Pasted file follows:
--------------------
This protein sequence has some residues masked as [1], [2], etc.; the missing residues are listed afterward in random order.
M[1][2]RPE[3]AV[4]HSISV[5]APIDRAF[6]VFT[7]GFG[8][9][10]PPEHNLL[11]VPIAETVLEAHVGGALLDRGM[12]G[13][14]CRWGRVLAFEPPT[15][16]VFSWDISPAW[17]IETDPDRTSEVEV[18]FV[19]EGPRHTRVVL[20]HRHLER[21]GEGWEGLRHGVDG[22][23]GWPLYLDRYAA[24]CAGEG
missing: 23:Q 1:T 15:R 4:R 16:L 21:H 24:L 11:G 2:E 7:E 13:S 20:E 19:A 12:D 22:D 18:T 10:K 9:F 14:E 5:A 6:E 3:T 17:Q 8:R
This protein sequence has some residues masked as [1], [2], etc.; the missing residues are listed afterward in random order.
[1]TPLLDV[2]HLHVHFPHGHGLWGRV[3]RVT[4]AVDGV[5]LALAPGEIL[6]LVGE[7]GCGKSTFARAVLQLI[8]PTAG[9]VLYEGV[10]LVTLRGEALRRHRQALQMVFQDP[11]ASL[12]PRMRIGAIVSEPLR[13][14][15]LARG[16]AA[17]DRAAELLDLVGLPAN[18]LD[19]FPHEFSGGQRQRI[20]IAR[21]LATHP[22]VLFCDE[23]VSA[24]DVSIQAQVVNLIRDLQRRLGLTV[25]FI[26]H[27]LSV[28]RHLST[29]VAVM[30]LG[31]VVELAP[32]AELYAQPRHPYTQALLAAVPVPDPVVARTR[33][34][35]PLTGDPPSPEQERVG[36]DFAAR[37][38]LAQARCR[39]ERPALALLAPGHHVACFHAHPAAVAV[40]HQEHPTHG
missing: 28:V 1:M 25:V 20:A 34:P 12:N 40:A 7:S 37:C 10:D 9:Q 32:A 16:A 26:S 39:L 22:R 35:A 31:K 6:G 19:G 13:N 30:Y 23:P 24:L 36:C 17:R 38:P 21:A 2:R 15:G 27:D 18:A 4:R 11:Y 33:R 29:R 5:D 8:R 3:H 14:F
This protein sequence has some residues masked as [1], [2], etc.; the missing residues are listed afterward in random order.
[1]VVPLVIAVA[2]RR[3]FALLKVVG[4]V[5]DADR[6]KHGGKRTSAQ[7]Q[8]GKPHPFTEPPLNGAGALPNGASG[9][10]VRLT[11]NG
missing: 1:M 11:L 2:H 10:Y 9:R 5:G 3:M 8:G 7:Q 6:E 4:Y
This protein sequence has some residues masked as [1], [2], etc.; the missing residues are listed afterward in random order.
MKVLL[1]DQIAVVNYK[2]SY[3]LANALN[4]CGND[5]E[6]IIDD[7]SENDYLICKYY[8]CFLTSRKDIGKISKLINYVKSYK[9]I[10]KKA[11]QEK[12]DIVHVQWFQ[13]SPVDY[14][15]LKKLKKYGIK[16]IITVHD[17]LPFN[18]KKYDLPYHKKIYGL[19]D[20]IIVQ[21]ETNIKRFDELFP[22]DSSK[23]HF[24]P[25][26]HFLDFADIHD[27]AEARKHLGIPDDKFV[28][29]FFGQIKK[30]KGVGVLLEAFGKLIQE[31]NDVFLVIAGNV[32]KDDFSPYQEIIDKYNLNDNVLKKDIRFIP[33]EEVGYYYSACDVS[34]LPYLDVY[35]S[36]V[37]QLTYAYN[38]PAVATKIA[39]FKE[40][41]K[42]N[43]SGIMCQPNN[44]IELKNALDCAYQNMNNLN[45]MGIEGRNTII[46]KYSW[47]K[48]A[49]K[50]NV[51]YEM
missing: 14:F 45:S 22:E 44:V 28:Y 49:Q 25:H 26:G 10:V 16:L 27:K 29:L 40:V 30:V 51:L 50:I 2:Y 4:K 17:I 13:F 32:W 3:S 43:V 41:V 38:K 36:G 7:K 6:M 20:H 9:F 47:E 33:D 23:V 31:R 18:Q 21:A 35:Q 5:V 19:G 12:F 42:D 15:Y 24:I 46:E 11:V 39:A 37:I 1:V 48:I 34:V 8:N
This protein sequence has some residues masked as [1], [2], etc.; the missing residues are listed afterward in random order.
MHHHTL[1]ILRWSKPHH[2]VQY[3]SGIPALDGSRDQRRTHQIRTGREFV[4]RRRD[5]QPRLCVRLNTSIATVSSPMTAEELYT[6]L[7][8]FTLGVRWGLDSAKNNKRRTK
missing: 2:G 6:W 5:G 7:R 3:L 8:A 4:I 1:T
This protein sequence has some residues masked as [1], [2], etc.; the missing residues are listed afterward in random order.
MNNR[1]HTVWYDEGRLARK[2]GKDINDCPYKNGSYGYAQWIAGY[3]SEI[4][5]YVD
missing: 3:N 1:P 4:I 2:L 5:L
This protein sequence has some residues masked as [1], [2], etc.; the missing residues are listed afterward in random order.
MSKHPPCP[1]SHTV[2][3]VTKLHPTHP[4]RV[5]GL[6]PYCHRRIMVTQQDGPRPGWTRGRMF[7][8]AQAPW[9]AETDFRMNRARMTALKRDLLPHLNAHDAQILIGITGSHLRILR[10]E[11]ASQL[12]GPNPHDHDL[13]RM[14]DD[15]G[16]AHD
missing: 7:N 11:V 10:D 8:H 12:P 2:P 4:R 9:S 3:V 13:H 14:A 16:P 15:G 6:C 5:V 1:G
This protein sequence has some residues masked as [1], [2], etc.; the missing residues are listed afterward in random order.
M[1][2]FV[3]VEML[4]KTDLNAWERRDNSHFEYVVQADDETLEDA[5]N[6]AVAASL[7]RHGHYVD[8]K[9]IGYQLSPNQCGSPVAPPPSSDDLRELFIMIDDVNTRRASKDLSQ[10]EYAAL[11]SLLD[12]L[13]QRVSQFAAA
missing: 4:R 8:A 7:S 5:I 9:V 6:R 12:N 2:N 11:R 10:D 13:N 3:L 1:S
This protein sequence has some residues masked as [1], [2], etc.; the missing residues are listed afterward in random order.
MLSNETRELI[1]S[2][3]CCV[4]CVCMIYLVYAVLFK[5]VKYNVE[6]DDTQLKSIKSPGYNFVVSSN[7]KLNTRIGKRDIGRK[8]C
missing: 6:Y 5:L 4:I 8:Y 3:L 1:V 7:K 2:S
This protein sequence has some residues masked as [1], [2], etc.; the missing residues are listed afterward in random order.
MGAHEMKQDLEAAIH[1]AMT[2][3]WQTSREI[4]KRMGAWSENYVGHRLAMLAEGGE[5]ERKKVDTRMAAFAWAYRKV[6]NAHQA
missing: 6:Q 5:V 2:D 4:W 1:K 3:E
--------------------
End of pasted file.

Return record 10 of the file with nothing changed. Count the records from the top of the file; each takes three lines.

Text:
This protein sequence has some residues masked as [1], [2], etc.; the missing residues are listed afterward in random order.
MGAHEMKQDLEAAIH[1]AMT[2][3]WQTSREI[4]KRMGAWSENYVGHRLAMLAEGGE[5]ERKKVDTRMAAFAWAYRKV[6]NAHQA
missing: 6:Q 5:V 2:D 4:W 1:K 3:E